Dittany of Crete (Origanum dictamnus) is an endemic Cretan herb and its name comes from the words Dikti (mountain of Crete) and shrub. Its largest populations inhabit the eastern part of the island, and it goes by several popular names, each reflecting some of its properties. It goes by various names, including Erontas or Eros, Stamatochorto, Adichtaios, Stomatochorto, and Stomachochorto. According to tradition, one theory for its name “love” is that it received this designation because its naturally steep and hard-to-reach points would only be ventured by someone deeply in love, who would then offer it to their beloved as a symbol of faith and eternal love.


At the places where we find Malotira, we will meet another endemic and very aromatic plant of the island. The Cretan marjoram (Origanum microphyllum) is a “pair” with malotira not only in the mountains of the island but also in the unique botanical mixtures that the locals used to drink from ancient times. It is related to oregano and dittany but it has its own special and characteristic aroma, which really fascinates us. A delicate and at the same time intense aroma, enclosed in a plant with very small purple flowers and gray-green leaves, beautifully arranged in long slender shoots. Marjoram looks fragile but manages to survive in the adverse conditions of the mountain tops of Crete for centuries!

Cretan Rockrose

Cretan pink Rockrose (Cistus creticus) is a herb with beautiful flowers, aromatic, medicinal and beekeeping. The stem and its leaves contain a characteristic balsamic resin aromatic substance, the oil.

People have known about its medicinal properties since antiquity, but in recent years, it has gained increasing popularity worldwide, attracting the interest of herbal tea enthusiasts and those seeking alternative methods to enhance their health. A plant rich in polyphenols with strong antioxidant activity. The ancients used the oil in incense and ointments while attributing to the herb anti-rheumatic, heating, and antiseptic properties.

During the flowering period, our favorite pastime is photographing the bees that collect pollen from the beautiful flowers of this herb. Each of the countless flowers of each plant remains open for a single day, so it makes sense to use all its charm so that in such a short journey it manages to attract as many visitors as possible.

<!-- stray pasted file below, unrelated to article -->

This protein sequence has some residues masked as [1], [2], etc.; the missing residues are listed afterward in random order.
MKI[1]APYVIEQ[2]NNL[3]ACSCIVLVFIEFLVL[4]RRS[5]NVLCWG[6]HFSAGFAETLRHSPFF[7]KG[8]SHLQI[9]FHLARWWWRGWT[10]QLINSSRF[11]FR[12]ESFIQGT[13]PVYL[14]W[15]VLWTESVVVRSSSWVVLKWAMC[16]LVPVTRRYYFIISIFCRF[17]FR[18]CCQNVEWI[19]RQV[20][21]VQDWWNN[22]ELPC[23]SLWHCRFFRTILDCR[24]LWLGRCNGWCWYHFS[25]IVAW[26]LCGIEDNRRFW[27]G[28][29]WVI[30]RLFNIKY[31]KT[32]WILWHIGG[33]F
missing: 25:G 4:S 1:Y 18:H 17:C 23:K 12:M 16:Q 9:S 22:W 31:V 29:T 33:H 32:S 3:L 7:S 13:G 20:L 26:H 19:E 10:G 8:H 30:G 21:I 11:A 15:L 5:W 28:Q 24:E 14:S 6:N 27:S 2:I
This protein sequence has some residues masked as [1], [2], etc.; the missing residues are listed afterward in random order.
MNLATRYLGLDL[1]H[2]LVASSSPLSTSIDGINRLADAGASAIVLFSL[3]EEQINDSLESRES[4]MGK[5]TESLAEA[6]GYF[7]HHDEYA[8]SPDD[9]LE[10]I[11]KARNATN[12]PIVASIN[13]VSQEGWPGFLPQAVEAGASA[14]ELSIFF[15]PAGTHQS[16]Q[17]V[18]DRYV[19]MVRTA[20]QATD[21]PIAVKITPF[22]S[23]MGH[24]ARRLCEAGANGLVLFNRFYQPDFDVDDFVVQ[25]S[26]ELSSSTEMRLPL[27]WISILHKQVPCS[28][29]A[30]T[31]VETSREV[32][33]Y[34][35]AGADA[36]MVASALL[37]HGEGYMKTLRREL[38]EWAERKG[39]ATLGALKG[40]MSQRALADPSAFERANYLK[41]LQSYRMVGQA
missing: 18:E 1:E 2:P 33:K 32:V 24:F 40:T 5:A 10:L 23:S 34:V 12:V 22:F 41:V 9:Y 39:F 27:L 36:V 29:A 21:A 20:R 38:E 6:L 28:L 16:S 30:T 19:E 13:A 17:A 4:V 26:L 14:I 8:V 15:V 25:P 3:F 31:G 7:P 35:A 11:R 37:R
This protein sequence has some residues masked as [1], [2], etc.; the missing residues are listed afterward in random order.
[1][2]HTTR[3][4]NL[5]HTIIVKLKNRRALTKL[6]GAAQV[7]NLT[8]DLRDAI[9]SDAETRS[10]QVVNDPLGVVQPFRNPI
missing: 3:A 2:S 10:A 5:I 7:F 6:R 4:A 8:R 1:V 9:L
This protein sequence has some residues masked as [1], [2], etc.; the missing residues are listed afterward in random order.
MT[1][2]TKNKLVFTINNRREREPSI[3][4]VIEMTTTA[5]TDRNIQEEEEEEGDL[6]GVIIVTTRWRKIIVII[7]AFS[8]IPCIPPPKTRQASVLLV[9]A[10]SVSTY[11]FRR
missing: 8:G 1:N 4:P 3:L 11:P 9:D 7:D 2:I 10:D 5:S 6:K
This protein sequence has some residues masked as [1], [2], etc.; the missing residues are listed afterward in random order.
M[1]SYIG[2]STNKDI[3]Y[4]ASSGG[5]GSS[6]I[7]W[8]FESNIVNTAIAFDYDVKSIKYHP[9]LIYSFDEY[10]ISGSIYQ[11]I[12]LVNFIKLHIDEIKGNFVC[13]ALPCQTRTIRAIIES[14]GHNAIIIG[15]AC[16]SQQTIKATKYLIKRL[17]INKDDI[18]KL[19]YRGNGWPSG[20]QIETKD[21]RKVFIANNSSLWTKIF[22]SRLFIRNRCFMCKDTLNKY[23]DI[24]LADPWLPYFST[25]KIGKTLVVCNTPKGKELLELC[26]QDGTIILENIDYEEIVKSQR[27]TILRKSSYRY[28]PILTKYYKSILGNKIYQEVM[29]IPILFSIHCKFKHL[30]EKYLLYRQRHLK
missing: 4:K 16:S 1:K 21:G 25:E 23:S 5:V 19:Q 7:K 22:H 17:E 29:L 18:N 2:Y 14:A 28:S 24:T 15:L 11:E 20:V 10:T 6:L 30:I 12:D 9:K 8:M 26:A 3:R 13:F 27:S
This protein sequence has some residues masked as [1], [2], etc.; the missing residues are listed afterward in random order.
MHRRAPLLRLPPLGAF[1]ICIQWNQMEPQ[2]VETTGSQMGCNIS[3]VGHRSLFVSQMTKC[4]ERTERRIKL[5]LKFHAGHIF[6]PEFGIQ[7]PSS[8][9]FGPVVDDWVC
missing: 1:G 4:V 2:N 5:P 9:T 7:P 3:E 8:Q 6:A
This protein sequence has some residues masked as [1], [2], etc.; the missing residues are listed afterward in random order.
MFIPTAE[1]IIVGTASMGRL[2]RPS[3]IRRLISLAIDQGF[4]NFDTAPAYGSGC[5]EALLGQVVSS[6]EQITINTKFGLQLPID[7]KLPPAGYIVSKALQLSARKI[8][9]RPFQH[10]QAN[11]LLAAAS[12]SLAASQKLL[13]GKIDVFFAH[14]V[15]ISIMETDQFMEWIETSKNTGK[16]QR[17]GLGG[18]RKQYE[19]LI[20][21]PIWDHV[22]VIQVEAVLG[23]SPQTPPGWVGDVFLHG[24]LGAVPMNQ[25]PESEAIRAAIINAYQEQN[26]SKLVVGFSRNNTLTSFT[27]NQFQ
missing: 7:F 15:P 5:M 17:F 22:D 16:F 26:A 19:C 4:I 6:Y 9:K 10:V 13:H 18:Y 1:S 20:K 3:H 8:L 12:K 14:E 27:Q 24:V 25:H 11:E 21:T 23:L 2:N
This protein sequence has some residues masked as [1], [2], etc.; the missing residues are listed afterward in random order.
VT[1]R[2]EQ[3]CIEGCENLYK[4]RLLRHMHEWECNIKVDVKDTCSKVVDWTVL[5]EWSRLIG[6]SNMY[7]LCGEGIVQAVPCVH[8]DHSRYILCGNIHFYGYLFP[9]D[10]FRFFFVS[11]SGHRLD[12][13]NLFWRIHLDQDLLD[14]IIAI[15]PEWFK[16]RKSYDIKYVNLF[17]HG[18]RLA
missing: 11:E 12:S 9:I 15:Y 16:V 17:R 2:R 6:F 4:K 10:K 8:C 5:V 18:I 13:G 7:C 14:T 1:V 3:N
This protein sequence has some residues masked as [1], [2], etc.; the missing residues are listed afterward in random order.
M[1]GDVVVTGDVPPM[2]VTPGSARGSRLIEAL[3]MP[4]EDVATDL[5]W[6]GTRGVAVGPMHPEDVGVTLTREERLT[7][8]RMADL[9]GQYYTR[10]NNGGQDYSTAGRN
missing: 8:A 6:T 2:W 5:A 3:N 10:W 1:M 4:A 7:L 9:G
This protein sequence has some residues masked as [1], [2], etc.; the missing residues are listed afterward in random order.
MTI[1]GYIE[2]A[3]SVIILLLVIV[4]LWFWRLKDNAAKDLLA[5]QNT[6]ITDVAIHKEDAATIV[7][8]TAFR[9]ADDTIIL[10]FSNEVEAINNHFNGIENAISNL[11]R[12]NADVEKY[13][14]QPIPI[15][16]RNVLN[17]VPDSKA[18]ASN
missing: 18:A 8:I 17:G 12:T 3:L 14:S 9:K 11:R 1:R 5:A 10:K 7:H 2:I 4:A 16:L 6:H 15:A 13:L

Cretan Sage

Sage is also a Cretan herb known since antiquity and our ancestors used it as a panacea (a medicine for everything!) While it is typical that the name of the genus Salvia comes from the Latin verb “salvare” which means save lives.

It is an important source of rosmarinic acid, which has a number of interesting biological activities, e.g. antiviral, antibacterial, anti-inflammatory, and antioxidant, while reports on its properties have been made by Dioscorides, Aetius, Hippocrates, and Galen. In Crete, we find two species of sage, the trilobite (Salvia fruticosa) and the apple (Salvia pomifera). Trilovo is used as an herbal tea but also in the culinary creations of the Cretans, giving a special aroma. The apple is used more like an insect repellent with a very strong aroma!

The beautiful purple inflorescences of both species are characteristic of the species and could well be used as ornamental plants. Every night we make sure to have a fragrant sage pouch under our pillow. A little protection from mosquitoes, a little freshness that makes us feel, the key is to have a natural and relaxing sleep.


The aroma of oregano (Origanum vulgare) is probably the first thing that comes to mind when we talk about Cretan traditional dishes. Blessed again, Crete has the right microclimate so that the oregano found on the island has recorded the highest percentage of essential oils in the world. The word “oregano” comes from the Greek “mountain” (mountain) and “ganos” which means bright, so “oregano” means “bright mountain”, and the view of the mountains with herbs is indeed bright, as the white flowers they shine like pearls under the Cretan sun!